Here is my interview with Anthony Fazio, one of the Founders of Temperance Training. Anthony, Rob Thomas and Timmy Mustion came together in 2017 at CrossFit HYPE in Boca Raton, Florida, to create “Sober Sundays,” a CrossFit class for people in addiction recovery. Since then, Sober Sundays has grown into: Temperance Training, which offers daily workouts for people in addiction recovery; The Temperance House – a sober living home that integrates a self-care lifestyle into an outpatient treatment plan; and, the Temperance Training Foundation, an organization that promotes wellness throughout South Florida.
The exponential growth confirms the sober active movement’s growing recognition as a movement that reduces relapse rates and improves quality of life. Temperance recently expanded to Daytona Beach and will likely continue to grow in the years to come. For more information on Temperance Training, visit www.temperancetraining.org. For more information on Spiritual Adrenaline, visit: www.spiritualadrenaline.com.
I visited CrossFIT HYPE back in December 2017 and taped a number of interviews with Fazio, Rob and Timmy. You can check them out below:
I’d love to tell you David Clark and I were good friends, but we weren’t. Like many others, I stood in awe of David from the sidelines. I watched his videos and read his Facebook posts. I first met David in 2012 when my wife Sheena was running an Ultra Marathon to benefit victims of the Aurora Colorado shooting. David not only ran the race but won it. Afterwards, he took the time to speak with Sheena and the rest of the Addict2Athlete team. David shared his story with us. The members of our team shared their stories of addiction and recovery as well. From that point on, it became clear that we were all cut from the same cloth. When David was attempting to break the world record for the longest treadmill run, we made Addict2Athlete t-shirts with his photo on them.
The shirt had a silhouette of David running with a Superman cape flowing behind him. He indeed was an example of holistic recovery and unwavering dedication. As years went on, David and I had many conversations about Veganism and Buddhism. David was a wealth of knowledge but was always careful to say: “That’s just my opinion.” Regardless, his words touched my soul. I would frequently transition between being a vegan and following a paleo diet. Every time I called him for plant-based diet pointers he would say: “Well, well, the prodigal son returns.” Of course with a laugh and he never stopped helping.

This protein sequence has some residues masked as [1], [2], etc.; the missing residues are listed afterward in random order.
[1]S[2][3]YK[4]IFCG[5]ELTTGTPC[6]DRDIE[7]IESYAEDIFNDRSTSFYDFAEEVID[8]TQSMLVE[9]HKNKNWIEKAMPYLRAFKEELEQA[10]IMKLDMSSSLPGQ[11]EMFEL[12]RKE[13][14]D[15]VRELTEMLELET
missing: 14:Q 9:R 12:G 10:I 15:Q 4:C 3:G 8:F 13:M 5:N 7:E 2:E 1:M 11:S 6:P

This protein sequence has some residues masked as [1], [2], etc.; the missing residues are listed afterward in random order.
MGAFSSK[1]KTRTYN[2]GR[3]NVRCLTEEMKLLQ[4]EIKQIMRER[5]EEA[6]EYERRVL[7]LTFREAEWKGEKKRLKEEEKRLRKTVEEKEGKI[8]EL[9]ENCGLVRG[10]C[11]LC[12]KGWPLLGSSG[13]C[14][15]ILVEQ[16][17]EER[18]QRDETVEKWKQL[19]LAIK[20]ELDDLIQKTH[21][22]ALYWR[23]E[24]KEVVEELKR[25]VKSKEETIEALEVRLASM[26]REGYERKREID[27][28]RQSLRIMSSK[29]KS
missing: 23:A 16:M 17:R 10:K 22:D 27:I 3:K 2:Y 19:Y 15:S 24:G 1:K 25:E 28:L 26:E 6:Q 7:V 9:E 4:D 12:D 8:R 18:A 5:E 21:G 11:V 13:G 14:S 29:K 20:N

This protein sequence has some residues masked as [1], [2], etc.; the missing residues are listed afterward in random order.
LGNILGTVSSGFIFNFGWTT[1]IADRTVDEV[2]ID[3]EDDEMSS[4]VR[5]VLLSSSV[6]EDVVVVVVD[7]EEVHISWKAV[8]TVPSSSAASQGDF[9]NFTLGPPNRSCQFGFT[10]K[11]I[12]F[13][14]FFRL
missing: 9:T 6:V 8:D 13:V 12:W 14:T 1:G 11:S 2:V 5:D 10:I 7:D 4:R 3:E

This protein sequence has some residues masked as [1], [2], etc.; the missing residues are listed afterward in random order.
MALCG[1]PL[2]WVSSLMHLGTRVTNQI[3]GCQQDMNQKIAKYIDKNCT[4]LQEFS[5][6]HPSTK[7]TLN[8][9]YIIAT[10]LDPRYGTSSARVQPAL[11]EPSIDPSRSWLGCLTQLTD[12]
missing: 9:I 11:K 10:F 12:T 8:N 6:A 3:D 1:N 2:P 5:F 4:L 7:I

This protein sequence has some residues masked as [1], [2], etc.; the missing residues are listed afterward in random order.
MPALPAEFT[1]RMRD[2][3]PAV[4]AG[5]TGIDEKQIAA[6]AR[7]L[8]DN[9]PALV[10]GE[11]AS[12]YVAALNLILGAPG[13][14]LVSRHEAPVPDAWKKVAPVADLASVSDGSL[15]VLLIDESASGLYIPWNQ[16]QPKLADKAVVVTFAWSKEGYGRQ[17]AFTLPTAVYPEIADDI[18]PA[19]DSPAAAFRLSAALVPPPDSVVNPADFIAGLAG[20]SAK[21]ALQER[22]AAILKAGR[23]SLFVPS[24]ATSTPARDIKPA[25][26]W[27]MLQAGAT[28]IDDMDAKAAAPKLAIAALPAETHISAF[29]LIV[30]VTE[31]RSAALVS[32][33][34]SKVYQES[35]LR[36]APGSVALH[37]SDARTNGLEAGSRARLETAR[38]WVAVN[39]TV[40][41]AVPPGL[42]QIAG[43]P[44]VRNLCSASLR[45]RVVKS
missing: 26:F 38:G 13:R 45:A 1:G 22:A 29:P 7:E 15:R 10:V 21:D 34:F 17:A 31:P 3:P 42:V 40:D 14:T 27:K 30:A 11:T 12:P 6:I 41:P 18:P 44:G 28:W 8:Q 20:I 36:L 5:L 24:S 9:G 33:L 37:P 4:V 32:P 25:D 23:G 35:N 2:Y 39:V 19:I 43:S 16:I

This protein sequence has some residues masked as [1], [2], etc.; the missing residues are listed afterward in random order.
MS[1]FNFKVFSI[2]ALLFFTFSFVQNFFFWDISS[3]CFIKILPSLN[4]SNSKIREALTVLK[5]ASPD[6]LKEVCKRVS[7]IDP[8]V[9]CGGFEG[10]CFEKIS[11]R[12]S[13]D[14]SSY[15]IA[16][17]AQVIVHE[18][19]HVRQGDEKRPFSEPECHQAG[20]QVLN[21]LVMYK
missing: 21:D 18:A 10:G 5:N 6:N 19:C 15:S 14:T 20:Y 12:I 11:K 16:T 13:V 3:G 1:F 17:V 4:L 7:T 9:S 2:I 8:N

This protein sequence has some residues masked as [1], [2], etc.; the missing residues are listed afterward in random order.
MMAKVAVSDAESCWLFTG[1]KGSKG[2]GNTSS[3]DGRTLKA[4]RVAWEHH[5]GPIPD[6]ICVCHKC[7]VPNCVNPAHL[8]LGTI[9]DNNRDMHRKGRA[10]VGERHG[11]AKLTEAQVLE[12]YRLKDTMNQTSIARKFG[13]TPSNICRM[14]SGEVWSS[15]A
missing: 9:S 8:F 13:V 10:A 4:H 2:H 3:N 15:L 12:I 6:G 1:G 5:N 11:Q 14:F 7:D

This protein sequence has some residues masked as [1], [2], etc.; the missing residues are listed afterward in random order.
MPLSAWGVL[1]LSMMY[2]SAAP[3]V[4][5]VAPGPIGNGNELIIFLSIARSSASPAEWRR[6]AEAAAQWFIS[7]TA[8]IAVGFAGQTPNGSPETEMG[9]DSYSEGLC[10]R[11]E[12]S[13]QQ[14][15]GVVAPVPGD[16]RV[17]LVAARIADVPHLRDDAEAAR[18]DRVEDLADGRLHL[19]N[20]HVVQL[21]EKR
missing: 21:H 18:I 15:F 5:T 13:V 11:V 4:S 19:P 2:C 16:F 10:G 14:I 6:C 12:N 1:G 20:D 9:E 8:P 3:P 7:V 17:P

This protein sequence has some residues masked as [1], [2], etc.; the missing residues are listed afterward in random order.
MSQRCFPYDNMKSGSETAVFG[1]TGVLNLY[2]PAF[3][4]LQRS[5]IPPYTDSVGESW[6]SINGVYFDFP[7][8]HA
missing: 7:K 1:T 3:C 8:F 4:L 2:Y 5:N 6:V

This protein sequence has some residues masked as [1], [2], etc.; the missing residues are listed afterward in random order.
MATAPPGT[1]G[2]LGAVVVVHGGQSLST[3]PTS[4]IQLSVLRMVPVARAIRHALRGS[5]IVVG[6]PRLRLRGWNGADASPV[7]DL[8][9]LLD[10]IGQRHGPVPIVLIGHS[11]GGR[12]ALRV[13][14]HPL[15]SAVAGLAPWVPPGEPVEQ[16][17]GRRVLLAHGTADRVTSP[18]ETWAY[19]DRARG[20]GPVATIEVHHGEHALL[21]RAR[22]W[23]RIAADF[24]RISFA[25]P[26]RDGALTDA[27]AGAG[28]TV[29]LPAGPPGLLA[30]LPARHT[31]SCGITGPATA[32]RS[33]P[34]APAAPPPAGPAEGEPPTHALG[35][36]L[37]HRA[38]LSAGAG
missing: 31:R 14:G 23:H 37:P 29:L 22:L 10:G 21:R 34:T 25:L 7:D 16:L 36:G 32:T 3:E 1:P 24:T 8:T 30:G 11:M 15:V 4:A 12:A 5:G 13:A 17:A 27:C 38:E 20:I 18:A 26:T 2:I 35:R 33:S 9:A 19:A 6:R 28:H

I am a four-time Ironman, but after my fourth Ironman, I started to struggle with anxiety. I dropped out of several races including a half and full ironman. After a year of rest, I signed up for my fifth Ironman to honor a few friends who had passed on. Finishing the race meant the world to me. The night before, I was stuck with terrible anxiety and spent most of the night crying and scared. I was going to drop out. But just then, I was scrolling through Facebook and saw a post from David. I was filled with envy of his fearlessness. I reached out to him in the middle of the night asking him about anxiety. He responded in typical calming David fashion, and told me: “I do have anxiety. I enjoy all of it. I try not to win internal arguments; be in the moment you’ll be fine.” I took his advice and finished the race.
David has spoken at several Addict2Athlete events, and when I tried to help him sell books his goal was always to get books to the people who needed them rather than those who could afford them. A hand-full of us started the active recovery movement. Like the others, I have a vast amount of people who look to me for guidance, or at least experience strength and hope. I am incredibly grateful to have had David to lean on. In retrospect, I now see that it seems like David was holding all of us up. In one of the last conversations I had with David we discussed Buddhism, leadership, and recovery. The last message David sent to me regarding recovery and leadership was: “The path is authentic communication with self through meditation and action.” David, although I didn’t get to see you often, I already miss you. Your teachings will live on through everyone you touched. You truly were Superman!
Rob Archuleta Co-Founder of Addict2Athlete
Rob’s words tell the story about the type of person David Clark was. I’m sure if you asked other endurance athletes and folks in recovery, you would hear a similar story of a time where David took a moment out of his life to be there to help lift others. He always expressed the desire to do more, to help more, to carry the message of hope to even more people.
Now we have a chance to do more for him in his memory. Please give what you can to support Davids’ family in this heartbreaking time. If David was the one here asking to help support another person in the recovery/endurance/athlete community, I’m sure he would be running 150 miles across the Mojave Desert trying to raise $20,000.00. He would do anything to help support the family of someone he barely knew because he felt in his heart it was the right thing to do. Please, give what you can to help his family through this difficult time.
The sober active movement certainly has lost one of our heroes. I will miss your smile, laughter and big hugs. But most of all, your beautiful spirit and eternal optimism. Rest peacefully David Clark. We will feel your energy in the moments of the marathon of life and recovery, where we all need to find the courage and strength to endure. “We Are Superman!”